North of Horsham development will lead to ‘London Borough of Crawsham’

Liberty's vision for a new business park as part of proposals for North of Horsham
Liberty's vision for a new business park as part of proposals for North of Horsham

A London Borough of Crawsham could be created if 2,500 homes North of Horsham are built according to a former leader of the council.

Horsham District Council approved the publication of a draft housing plan for consultation, which sets out 11,500 new homes for the district over the next 20 years.

Liberty's vision for North of Horsham

Liberty's vision for North of Horsham

Around 2,500 houses including a new business park would be built on land north of the A264 near Horsham under a scheme put forward by Liberty Property Trust, with around 500 homes in both Billingshurst and Southwater, with 500 dispersed around the rest of the district.

Members of the public, parish councillors, developers and campaign groups packed out the council chambers last night (Thursday July 25), while many watched proceedings via video link at the Capitol theatre.

While no councillors voted against the recommendations seven members of the council abstained from the final vote including Liz Kitchen (Con, Rusper and Colgate), leader of HDC until 2009.

Mrs Kitchen said: “I will not be supporting this going out for consultation for the simple reason it’s not a consultation. There are no other options on the table.”

Liz Kitchen pictured in 2012.

Liz Kitchen pictured in 2012.

She added: “We’re not just going to have Crawsham, we are going to have a London Borough of Crawsham.”

She thought proposals were premature given Gatwick Airport was ‘openly boasting 40,000 jobs’ if a second runway was built.

Mrs Kitchen explained: “What benefit will the 40,000 jobs have to the Horsham district?”

Christian Mitchell (Con, Holbrook West) questioned Liberty’s assumption that a business park would be successful.

He quoted a consultant’s report commissioned by HDC themselves in 2009 on office space demand, which concluded that Horsham was not traditionally considered a prime office location in the Greater South East because of its proximity to Crawley and other centres.

He added: “Horsham is a semi-rural town. It’s our unique selling point.”

Claire Vickers (Con, Southwater), cabinet member for living and working communities, said any housing plan would be protecting and enhancing the best of the district’s environment.

“I can say with some certainty in all my experience the preparation has been the most difficult and controversial task I have ever had to do,” she said.

“It’s not my strategy it’s our strategy, all of us who live and visit the district.”

She continued: “It does not contain ideas that we simply plucked out of the air.”

Mrs Vickers admitted that proposals could not please everyone, but she urged people to come forward with their ideas and suggestions during the public consultation, which starts on August 16.

Ray Dawe (Con, Chantry), leader of the council, told members they had to think about what is viable and what is not viable.

He explained: “There is no point in producing a document unless it talks about growth and how we are going to put growth there.”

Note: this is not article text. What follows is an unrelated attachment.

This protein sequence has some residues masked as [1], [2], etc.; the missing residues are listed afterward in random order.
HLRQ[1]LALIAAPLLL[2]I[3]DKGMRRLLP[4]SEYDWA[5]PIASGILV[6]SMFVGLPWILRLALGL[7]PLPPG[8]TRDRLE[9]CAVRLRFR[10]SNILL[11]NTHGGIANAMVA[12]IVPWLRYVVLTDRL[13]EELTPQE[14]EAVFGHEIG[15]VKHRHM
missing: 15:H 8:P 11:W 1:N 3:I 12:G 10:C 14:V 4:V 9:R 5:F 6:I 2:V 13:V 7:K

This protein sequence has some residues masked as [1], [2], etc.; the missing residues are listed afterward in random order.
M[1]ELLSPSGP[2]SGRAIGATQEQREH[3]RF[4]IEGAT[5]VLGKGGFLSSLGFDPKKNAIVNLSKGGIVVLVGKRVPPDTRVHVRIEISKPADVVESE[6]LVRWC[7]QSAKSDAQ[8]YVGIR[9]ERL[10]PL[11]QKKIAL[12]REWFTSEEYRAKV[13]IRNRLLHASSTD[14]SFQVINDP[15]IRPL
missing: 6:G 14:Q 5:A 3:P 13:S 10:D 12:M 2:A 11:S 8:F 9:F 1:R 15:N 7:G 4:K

However Peter Burgess (Con, Holbrook West) told members that a new parkway railway station proposed as part of the North of Horsham plans would cost £35-50m and would not be built.

He said: “I’m awfully sorry I should have brought flowers, I can’t support this, it’s a single option.”

He continued: “We need to go back because this is not workable.”

Gordon Lindsey (Con, Billingshurst) added: “It [Horsham] has not really taken its share compared to other places.”

“If you’re not from Horsham it’s a very very good strategy by the look of it,” Laurence Deakins (Con, Denne) replied.

“Apparently this is being presented as good news.”

He continued: “I like Crawley, but it’s a separate town and the people of Horsham want to keep it that way.”

He added: “I actually like to hear what people have to say.”

Brian Donnelly (Con, Pulborough and Coldwaltham) said: “What I think is being proposed is economically viable for this council and the people of this district.”

Leonard Crosbie (LDem, Trafalgar) added: “The rest of the district should not be put on ice. They have their housing requirements.”

Andrew Baldwin (Con, Holbrook East) said they needed to nail once and for all the business of a hospital north of Horsham.

He explained: “It’s never going to happen, the country is broke.

“It’s a con. We are never going to get it.”

He added: “We are being asked to put this document out for consultation. We are not giving the green light to developers.”

After the meeting Roger Smith, of the Campaign to Protect Rural England Sussex branch, said the current draft housing plan was ‘threadbare’, and asked why there was no explanation of how the proposed strategic sites had been chosen.

The members who abstained where Mrs Kitchen, Mr Burgess, Mr Mitchell, Mr Deakins, Simon Torn (Con, Roffey South), Christine Costin (LDem, Trafalgar), and Roger Arthur (UKIP, Chanctonbury).

Ian Howard (Con, Southwater) and Josh Murphy (Con, Horsham Park) left during the meeting.

David Skipp (LDem, Roffey North), David Coldwell (Con, Bramber, Upper Beeding and Woodmancote), Stuart Ritchie (Con, Itchingfield, Slinfold and Warnham), Godfrey Newman (LDem, Forest), and David Jenkins (Con, Chanctonbury) were not present.

As chairman of the council, while also chairing the meeting, Philip Circus (Con, Chanctonbury) abstained on the grounds of neutrality.

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